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Health Forum    Infectious Diseases
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 Will I be immune from Swine flu?
I had swine flu a week ago and now I recovered from it. When the world is infected with it and everyone is dying, will I have immunity?
Additional Details
Oh alright, I was hoping I'...

 Can a urinary tract infection cause extreme pain?
Also, passing blood?...

 How can i get rid of strep throat?
My boyfriend just got diognosed with strep throat
i think i have it too
but i hate the doctors
is there anyway i can get ride of it without going to the doctors?!?!?!...

 Since its summer, is it possible for flies to get in your ear ?
I always feel that theres a bug crawling up my ear..
can they go in their??
Additional Details
so, can it go into into you ear, passed the eardrum or something?

(into ...

 Swine flu, at what level would you start to buy supplies?
~ With the Swine flu one level from turning into a pandemic, how soon would you start to buy at least a 2 to 3 week supply of non perishables, and necessities ? What should we be buying and is 2 to 3...

 My brother was raped, could he have any SERIOUS physical damage caused to him?
My 12 nearly 13 year old brother > http://www.imagebam.com/image/2a4b3943398812 was anally gang raped last week by 8 teenage boys around 15-16 years old and i really want to know could he have ...

 bloody stool what would cause it?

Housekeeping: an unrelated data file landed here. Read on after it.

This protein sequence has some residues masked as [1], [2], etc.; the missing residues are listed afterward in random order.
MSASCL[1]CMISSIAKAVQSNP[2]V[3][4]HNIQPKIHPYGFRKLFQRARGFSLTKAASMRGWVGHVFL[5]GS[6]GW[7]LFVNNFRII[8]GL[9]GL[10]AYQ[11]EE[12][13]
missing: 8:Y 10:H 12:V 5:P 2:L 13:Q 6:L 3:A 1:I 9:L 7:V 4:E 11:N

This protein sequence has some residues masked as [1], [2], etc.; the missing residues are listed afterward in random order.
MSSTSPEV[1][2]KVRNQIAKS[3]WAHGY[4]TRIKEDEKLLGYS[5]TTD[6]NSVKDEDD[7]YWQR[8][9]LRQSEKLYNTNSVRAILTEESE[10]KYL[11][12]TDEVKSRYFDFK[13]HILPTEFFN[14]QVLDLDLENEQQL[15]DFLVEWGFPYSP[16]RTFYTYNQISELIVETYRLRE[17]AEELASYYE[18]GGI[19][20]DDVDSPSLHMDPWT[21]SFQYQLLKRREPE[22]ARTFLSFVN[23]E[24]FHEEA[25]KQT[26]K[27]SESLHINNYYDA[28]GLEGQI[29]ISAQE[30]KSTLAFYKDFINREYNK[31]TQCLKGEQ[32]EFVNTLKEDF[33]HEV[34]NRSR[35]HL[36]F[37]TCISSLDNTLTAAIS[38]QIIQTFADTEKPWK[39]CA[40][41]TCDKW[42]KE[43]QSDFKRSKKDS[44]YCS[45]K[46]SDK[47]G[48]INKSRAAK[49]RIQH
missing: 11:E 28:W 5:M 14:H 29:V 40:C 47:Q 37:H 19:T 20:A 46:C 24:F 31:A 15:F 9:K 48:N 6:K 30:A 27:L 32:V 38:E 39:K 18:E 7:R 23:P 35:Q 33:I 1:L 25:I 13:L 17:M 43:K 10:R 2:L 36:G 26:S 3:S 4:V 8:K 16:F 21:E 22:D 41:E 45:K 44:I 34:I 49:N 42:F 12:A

what would cause a 22 year old male to have a bloody stool i've had hemorrhoids issues in the past could that be ...

 do i need to get doctors note for being sick for 2 days ?
i have been off sick for 2 days . i have not been to any GP but my employer is asking for a doctors note.. Any advice on this ?...

i have some white dots on the back of my throat, they are all over my tonsils. no where else, just my tonsils. i did have strep throat/tonsilitis about a month ago, and was prescribed amoxicillan. i ...

 how can i fake a fever?
i have to go to this thing with my parents tomorrow and its not important or anything but i really dont wanna go. and they said the only way i can get out of it is if im really sick. i cant "...

 is it ok to take amoxillian 6 hours apart?
i slept in late missed my morning dose today and took it at 2pm ive got 2 x more doses but dont think ill be awake at 3am.

it dosent say how long apart on packet just to take 3x doses

 Will I get Swine Flu if I eat pork?

 I'm 20 and am suffering from chicken pox, is it normal...?
to get shooting pains in your abdomen? The pain I'm getting is primarilly on the left side of my body and is worst when i take a deep breath e.g. if I yawn. I went to the doctor and was told I ...

 Does anyone else out there think that maybe the swine flu is just made up?
by the government in a way for population control. Also that maybe when you go get this vaccine that you are actually being injected with the virus and thats why you get it, and they also are making ...

 If I eat Pork, will I get Swine Flu ?
Hello(: I heard Swine Flu is involved with Pigs . So, let's say I ate
Bacon this morning; will I get Swine Flu ?

Please and Thanksss(:...

 would you travel to mexico with the current situation with swine flu?

 why can't i bend my pinky finger without having my ring finger move at the same time?